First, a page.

Even if both strands of OS development were to merge tomorrow, there are still plenty of machines in the field which run older versions. As long as you're trying to target somewhere between 4 and 6, you have a problem, whether you like it or not.
If you charged for upgrades to a merged version (which the business model of ROL would require and, in turn, mandate closing down public access to the source code) then lots of people would not upgrade (it's a hobby / can't justify the cost, etc.).
Even if you managed to make upgrades free, lots of people would fail to upgrade if it was only a softload option. Softloading a ROM knocks out a chunk of at least 4MB of RAM, which on some machines will be too big a price to pay for an OS update. Softloading also makes life very difficult if wanting to use ADFS F+ features from the softloaded OS on a hardware ROM which only supports ADFS F.
Producing a hardware ROM is expensive and again, some people would not upgrade because swapping out ROM chips is a relatively arduous process. Besides, would you offer 32-bit or 26-bit ROMs to people? What about incompatible 26-bit code in podules?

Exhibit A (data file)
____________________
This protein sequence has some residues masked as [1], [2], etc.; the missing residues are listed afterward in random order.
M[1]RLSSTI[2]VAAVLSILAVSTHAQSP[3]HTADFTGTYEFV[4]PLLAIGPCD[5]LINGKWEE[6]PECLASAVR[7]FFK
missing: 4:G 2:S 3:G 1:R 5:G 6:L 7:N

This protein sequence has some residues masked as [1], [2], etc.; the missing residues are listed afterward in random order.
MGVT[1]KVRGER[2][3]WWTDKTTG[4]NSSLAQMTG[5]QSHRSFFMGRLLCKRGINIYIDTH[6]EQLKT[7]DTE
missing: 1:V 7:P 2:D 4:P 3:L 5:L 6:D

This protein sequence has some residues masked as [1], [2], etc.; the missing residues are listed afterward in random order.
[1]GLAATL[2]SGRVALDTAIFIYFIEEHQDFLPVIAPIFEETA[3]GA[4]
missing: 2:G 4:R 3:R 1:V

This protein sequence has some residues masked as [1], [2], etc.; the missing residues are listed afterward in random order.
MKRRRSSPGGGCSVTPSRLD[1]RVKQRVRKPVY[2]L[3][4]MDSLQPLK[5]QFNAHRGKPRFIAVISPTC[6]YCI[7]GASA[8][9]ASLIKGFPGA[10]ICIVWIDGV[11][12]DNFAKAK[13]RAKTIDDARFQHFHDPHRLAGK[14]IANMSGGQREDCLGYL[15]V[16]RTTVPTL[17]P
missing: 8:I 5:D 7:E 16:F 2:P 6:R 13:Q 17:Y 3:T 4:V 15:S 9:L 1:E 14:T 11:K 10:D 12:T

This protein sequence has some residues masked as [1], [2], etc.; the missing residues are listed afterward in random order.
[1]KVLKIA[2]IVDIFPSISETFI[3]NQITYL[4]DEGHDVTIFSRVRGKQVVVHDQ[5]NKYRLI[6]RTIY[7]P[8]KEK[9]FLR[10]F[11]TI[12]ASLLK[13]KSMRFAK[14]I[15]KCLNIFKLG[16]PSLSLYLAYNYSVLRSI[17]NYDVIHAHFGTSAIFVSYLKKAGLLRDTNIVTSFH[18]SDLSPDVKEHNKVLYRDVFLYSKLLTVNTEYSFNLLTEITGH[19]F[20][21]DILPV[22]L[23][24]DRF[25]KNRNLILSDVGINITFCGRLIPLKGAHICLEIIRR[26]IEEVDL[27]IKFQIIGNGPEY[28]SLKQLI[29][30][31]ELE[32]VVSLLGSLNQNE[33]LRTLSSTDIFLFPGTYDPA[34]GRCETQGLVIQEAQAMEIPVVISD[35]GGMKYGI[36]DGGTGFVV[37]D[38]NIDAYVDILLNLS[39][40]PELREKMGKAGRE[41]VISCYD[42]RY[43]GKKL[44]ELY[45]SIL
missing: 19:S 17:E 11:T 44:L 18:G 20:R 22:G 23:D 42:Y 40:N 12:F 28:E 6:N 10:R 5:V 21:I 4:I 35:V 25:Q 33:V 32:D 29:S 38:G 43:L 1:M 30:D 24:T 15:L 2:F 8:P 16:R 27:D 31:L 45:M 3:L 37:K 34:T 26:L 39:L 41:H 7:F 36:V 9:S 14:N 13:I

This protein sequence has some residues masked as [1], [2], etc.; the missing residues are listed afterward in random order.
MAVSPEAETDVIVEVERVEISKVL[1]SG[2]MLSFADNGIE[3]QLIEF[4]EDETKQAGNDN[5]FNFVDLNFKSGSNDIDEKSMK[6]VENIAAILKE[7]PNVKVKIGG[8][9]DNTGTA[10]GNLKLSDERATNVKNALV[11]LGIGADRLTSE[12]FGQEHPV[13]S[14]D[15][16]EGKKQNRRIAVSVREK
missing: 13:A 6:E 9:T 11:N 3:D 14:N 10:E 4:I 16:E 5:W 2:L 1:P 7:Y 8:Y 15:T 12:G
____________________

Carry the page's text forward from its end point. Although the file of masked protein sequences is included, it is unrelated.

Only if you provided a service which upgraded the hardware ROM of any Risc PC, A7000 or later class machine to merged "RISC OS 7" ROMs completely free of charge including shipping (!), might you have any chance of making a substantial dent into the installed incumbent userbase of versions 4, 5 and 6. You still wouldn't have settled on all-26 or all-32-bit code, since some people on older machines wouldn't want the incompatibility of 32-bit while others would (due to hardware) require it. We then have issues like making RISC OS 6 work on the A9 at all, then merging it with RISC OS 5 and making sure the result is still viable; and so-on, and so-on.
When you step back and look at this mess, you realise that you have no choice but to deal with making your code run across all the different versions and variants around if you want significant market share; but that's a significant share of not very much. On this basis alone, it's little surprise that the number of viable commercial RISC OS applications on sale today is so small.
The split exists, it will always exist historically whatever happens in the future and, given that the milk is long since spilt, it strikes me that the best approach is to make it as easy for application authors to deal with the differences as possible. One facet of this is ease of feature detection and a solution to that is what ROOL, ROL and the community are now discussing.